The bearers were students under the #ThusaNgwanaGeno initiative, led by community activist John Molepo, asking motorists to raise registration funds for needy students.
Molepo said the idea came about after witnessing how many prospective students often struggled to raise registration money to study further.
What often made the task harder was that once the students had managed to put together registration money, they still had to find tuition fees, he said.
Molepo said: “Getting into higher education is still a challenge for many. We’re just trying to give them that first push-up. So we decided to confront all motorists who came our way to come to the table and assist us, even with the smallest amount they had in their cars, for a good cause.”
He had been overwhelmed by the positive response he and the students had received in the short space of time they had been on the road, he said.
But more especially he had been touched by the large number of taxi drivers who donated money.
He said they got the biggest chunk of the day’s collections from taximen.
“It’s touching to see how they too understand the plight of others wishing for a better and brighter future. We were only on the road for an hour and we managed to raise R2000,” Molepo said.
Through the initiative they managed to raise enough money last year to assist seven students with registration and accommodation fees.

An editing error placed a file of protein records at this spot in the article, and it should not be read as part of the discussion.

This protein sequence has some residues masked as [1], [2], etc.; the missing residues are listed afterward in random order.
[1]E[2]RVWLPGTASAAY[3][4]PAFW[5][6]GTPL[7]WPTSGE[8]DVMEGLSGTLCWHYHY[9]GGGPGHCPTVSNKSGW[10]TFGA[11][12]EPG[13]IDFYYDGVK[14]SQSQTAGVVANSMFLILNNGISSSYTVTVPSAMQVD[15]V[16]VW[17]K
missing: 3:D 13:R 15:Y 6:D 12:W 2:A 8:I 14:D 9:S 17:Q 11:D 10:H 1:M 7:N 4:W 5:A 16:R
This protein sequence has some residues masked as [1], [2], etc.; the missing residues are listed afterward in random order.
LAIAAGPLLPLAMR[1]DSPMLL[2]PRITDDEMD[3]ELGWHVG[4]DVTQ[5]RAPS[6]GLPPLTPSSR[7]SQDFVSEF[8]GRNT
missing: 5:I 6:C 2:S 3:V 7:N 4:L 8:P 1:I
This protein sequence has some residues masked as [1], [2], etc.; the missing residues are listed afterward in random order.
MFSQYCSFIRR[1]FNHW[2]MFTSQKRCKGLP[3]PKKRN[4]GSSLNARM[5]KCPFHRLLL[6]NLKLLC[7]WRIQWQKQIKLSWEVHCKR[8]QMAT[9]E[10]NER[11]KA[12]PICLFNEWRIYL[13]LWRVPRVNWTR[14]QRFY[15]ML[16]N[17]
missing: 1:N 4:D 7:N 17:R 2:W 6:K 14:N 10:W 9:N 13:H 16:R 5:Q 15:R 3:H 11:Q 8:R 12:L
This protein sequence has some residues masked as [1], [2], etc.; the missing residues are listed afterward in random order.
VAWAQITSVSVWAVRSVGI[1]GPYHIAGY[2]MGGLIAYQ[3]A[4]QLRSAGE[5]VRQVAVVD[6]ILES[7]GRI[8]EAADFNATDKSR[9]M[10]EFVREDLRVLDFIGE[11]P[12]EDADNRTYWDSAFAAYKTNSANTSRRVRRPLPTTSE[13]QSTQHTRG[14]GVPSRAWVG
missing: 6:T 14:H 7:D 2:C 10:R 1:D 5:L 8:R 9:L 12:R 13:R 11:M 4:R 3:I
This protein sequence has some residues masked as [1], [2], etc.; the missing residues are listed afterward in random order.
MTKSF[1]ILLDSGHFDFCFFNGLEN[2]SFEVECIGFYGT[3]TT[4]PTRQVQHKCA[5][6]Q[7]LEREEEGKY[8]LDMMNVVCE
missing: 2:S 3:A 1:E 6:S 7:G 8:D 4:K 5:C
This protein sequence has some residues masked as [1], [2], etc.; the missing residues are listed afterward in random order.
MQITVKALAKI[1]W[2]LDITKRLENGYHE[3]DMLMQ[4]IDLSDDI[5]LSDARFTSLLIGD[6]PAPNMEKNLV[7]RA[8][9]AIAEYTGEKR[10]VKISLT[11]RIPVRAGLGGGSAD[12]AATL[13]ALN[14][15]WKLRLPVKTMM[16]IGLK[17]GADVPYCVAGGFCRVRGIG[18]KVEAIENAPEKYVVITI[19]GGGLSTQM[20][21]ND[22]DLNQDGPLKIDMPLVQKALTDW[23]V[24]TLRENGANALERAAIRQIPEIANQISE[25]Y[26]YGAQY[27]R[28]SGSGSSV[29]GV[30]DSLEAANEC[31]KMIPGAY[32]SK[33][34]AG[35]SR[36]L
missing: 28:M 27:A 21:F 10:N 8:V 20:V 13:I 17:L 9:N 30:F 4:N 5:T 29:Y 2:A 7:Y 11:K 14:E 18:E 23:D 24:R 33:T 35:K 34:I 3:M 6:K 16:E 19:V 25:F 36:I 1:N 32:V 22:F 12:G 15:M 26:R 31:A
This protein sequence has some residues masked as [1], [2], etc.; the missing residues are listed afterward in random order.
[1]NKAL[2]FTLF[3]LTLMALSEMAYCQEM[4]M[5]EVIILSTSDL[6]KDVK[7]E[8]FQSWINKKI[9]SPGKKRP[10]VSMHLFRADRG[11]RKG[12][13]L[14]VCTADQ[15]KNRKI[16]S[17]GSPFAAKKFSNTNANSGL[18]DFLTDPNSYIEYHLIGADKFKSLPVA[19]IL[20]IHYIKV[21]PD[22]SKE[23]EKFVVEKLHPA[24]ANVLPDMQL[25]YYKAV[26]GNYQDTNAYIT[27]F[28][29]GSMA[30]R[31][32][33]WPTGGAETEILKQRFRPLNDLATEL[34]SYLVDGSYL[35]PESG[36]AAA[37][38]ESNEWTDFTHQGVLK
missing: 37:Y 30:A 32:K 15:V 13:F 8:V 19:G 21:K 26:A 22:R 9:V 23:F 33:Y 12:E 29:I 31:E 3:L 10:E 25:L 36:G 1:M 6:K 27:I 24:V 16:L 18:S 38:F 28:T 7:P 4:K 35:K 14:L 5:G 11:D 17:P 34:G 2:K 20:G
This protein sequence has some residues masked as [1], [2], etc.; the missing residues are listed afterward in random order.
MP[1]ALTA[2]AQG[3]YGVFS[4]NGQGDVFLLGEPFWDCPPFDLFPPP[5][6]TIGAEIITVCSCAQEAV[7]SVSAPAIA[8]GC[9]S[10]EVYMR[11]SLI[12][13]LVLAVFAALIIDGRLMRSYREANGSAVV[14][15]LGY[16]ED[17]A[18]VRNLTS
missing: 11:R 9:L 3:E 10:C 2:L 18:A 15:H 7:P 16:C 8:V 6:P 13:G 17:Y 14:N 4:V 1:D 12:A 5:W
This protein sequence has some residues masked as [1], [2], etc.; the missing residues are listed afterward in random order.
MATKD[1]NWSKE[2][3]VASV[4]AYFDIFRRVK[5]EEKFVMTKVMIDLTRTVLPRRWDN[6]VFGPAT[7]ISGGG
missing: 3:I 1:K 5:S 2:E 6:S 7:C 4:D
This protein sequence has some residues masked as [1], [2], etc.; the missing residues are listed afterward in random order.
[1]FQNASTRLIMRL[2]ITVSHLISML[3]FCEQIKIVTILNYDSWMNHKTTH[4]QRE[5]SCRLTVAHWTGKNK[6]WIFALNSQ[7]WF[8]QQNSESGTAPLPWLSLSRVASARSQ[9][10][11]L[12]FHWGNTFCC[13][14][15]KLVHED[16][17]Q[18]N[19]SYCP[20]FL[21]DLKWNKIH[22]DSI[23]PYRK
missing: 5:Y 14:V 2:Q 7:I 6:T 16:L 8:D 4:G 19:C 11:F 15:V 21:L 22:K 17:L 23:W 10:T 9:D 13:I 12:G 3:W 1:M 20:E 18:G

This year he set the target even higher and is hoping to raise R50000 to R100000 to be able to help 50 students register for their studies.
Tshegofatso Ramasodi, a mechanical engineering student, said although he had been fortunate enough to be able to register, he sympathised with students who were not in the same position as him.
“There are children who come from less privileged families, but they also crave the opportunity to be able to study further and this is their first challenge,” he said.
“They need any chance or help they can get because education will help them empower themselves.”
Tshegofatso Matabathe, who is studying for a BCom recreation and sports management degree, said all he wanted to do was raise awareness among the public that even the smallest bit could make a phenomenal change in someone’s life.
Matabathe said it was heartbreaking how many matriculants from disadvantaged communities often had to stay home despite having successfully made it through matric.
“I am part of the ‘missing middle class - too rich for the National Student Financial Aid Scheme, but too poor to afford tertiary fees. I want another student to get in and hopefully get a bursary to pay for studies; with every step we can get closer to realising this objective,” he said.